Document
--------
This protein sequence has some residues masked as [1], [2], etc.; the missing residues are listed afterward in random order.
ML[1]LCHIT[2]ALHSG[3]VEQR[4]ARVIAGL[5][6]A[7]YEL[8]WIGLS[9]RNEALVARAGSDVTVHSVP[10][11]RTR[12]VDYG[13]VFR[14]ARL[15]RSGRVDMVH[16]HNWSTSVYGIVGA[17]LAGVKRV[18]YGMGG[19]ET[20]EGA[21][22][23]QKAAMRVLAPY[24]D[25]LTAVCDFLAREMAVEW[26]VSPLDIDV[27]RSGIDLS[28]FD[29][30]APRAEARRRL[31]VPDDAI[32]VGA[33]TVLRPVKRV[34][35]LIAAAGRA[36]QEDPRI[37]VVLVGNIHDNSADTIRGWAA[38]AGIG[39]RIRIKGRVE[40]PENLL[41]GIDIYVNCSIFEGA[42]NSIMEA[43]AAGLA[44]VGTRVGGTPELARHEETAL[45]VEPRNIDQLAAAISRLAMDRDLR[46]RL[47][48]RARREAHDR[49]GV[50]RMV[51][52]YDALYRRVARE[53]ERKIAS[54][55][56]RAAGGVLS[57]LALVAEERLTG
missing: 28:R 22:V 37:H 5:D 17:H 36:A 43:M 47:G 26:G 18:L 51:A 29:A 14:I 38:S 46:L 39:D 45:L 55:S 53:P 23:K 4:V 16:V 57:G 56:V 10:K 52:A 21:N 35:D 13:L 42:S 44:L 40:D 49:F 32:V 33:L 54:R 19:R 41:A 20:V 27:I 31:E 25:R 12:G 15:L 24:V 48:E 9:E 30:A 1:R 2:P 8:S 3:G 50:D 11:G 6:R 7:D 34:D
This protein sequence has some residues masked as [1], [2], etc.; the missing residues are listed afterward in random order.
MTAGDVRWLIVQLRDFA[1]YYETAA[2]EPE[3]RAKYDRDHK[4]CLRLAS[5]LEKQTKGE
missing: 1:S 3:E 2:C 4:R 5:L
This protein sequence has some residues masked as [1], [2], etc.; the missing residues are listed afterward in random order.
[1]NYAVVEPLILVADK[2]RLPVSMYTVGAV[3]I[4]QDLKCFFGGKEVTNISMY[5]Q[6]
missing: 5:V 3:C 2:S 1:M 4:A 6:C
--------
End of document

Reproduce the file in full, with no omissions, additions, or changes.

This protein sequence has some residues masked as [1], [2], etc.; the missing residues are listed afterward in random order.
ML[1]LCHIT[2]ALHSG[3]VEQR[4]ARVIAGL[5][6]A[7]YEL[8]WIGLS[9]RNEALVARAGSDVTVHSVP[10][11]RTR[12]VDYG[13]VFR[14]ARL[15]RSGRVDMVH[16]HNWSTSVYGIVGA[17]LAGVKRV[18]YGMGG[19]ET[20]EGA[21][22][23]QKAAMRVLAPY[24]D[25]LTAVCDFLAREMAVEW[26]VSPLDIDV[27]RSGIDLS[28]FD[29][30]APRAEARRRL[31]VPDDAI[32]VGA[33]TVLRPVKRV[34][35]LIAAAGRA[36]QEDPRI[37]VVLVGNIHDNSADTIRGWAA[38]AGIG[39]RIRIKGRVE[40]PENLL[41]GIDIYVNCSIFEGA[42]NSIMEA[43]AAGLA[44]VGTRVGGTPELARHEETAL[45]VEPRNIDQLAAAISRLAMDRDLR[46]RL[47][48]RARREAHDR[49]GV[50]RMV[51][52]YDALYRRVARE[53]ERKIAS[54][55][56]RAAGGVLS[57]LALVAEERLTG
missing: 28:R 22:V 37:H 5:D 17:H 36:A 43:M 47:G 26:G 18:L 51:A 29:A 14:I 38:S 46:L 39:D 45:L 55:S 53:P 23:K 4:V 16:V 57:G 56:V 10:K 52:A 21:N 35:D 13:L 42:S 44:L 40:D 49:F 32:V 33:L 54:R 19:R 41:A 20:V 27:I 31:E 25:R 12:G 15:L 24:V 48:E 9:E 30:A 1:R 2:P 8:S 3:G 50:D 11:G 6:R 7:D 34:D
This protein sequence has some residues masked as [1], [2], etc.; the missing residues are listed afterward in random order.
MTAGDVRWLIVQLRDFA[1]YYETAA[2]EPE[3]RAKYDRDHK[4]CLRLAS[5]LEKQTKGE
missing: 1:S 3:E 2:C 4:R 5:L
This protein sequence has some residues masked as [1], [2], etc.; the missing residues are listed afterward in random order.
[1]NYAVVEPLILVADK[2]RLPVSMYTVGAV[3]I[4]QDLKCFFGGKEVTNISMY[5]Q[6]
missing: 5:V 3:C 2:S 1:M 4:A 6:C